The start-up company which was founded at less than INR 1 crore of investment is looking at expanding its area of operation to other urban areas.
Tonnes of leftover food materials go waste and create unhygienic atmosphere in urban landscape. A Bhubaneswar-based start-up which has managed to turn the waste into animal feed has attracted Israeli investment and knowledge collaboration.
The start-up, Insectika Biotech Private Limited (IBPL), has begun collaboration with Bhubaneswar Municipal Corporation (BMC) for accessing food and other wet green waste at Micro Composting Centres. The company releases black soldier flies on food waste and larvae of flies thrive on the waste. It produces feed for animals as well as crop.
Founded in 2022, the IBPL is a joint Indian – Israeli venture led by Arun Kumar Das, founder, India and Benjamin Rubin, co-founder, Israel. It has both operation and research base in Bhubaneswar and Tel Aviv.
“We are in the business of black soldier flies because they provide roughly 5 lakh kg of protein per acre, per year. Their larvae thrive on upcycled feed ingredients and our products provide sustainable nutrition to domesticated crops and animals with almost no waste,” said Mr. Das.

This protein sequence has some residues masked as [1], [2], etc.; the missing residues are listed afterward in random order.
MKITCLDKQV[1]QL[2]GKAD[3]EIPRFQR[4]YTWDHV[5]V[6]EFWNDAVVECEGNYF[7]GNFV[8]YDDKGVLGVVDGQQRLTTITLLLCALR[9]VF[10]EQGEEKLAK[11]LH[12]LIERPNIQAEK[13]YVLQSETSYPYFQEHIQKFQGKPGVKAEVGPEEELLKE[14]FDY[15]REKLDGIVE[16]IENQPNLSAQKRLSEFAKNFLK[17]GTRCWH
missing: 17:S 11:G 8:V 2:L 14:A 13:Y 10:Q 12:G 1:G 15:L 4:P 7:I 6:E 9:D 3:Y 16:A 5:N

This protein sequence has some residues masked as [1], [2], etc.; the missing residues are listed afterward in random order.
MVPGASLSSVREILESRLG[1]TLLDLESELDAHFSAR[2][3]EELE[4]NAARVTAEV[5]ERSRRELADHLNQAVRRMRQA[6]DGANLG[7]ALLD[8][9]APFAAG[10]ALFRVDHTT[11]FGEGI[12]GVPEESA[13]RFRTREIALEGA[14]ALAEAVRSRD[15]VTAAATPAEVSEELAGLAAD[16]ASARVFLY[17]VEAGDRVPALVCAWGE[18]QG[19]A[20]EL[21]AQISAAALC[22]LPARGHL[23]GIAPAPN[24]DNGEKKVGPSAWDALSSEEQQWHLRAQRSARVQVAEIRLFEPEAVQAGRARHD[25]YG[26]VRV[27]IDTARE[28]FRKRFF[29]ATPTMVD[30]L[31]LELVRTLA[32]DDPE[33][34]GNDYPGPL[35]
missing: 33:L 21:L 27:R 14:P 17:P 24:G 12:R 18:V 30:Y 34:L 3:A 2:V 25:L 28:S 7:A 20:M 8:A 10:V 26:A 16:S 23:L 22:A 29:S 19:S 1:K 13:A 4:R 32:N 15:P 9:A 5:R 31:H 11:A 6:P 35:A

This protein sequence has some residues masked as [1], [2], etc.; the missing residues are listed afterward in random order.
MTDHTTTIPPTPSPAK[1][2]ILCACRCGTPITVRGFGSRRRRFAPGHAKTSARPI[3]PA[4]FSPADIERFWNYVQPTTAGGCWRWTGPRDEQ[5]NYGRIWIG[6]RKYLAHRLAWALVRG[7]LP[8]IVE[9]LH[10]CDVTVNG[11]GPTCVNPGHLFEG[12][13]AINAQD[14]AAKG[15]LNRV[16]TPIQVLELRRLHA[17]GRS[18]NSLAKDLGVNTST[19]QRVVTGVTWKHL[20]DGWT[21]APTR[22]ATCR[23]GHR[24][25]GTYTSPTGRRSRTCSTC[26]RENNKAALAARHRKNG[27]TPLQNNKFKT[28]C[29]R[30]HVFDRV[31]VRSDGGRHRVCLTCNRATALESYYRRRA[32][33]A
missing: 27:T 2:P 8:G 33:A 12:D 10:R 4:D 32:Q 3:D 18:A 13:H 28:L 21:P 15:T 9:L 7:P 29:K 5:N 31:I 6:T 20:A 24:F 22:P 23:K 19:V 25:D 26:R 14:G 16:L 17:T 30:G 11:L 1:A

As per the present production formula, four kg of food waste produces one kg of feed for fish and poultry. Mr. Das said Central Institute of Freshwater Aquaculture, an Indian Council of Agriculture Research, too acknowledged the product.
According to an estimate, roughly 150 tonnes of food waste is generated in Bhubaneswar per day. “The venture offer win-win proposition for disposal of waste and generating food products for fish and poultry,” said founder of the start-up.
The start-up company which was founded at less than ₹1 crore of investment is looking at expanding its area of operation to other urban areas.
“Our bioreactor-based technology is highly efficient for economically feasible mass production of insect larvae for natural feed and biofuel industry and insect frass for organic fertilizer industry. The insect protein industry has moved to the cultivation of insect larvae instead of adults such as cricket,” said Mr. Rubin, the Israeli entrepreneur.
Mr. Rubin said, “Insectika uses insect farming to recycle green and wet waste into protein for animal feed. By recycling the waste, we reduce the incentive for unsustainable fishing and deforestation, as well as shorten supply chains and reduce greenhouse emissions from the rotting waste.”
Promoters of the start-up said, “Aquaculture and poultry production rely heavily on fishmeal or soya for their feed requirements. Soya production requires vast tracts of land that could be more effectively used to produce food for ever-expanding human populations. The recycling of waste is expected solve the problem.”
Source: The Hindu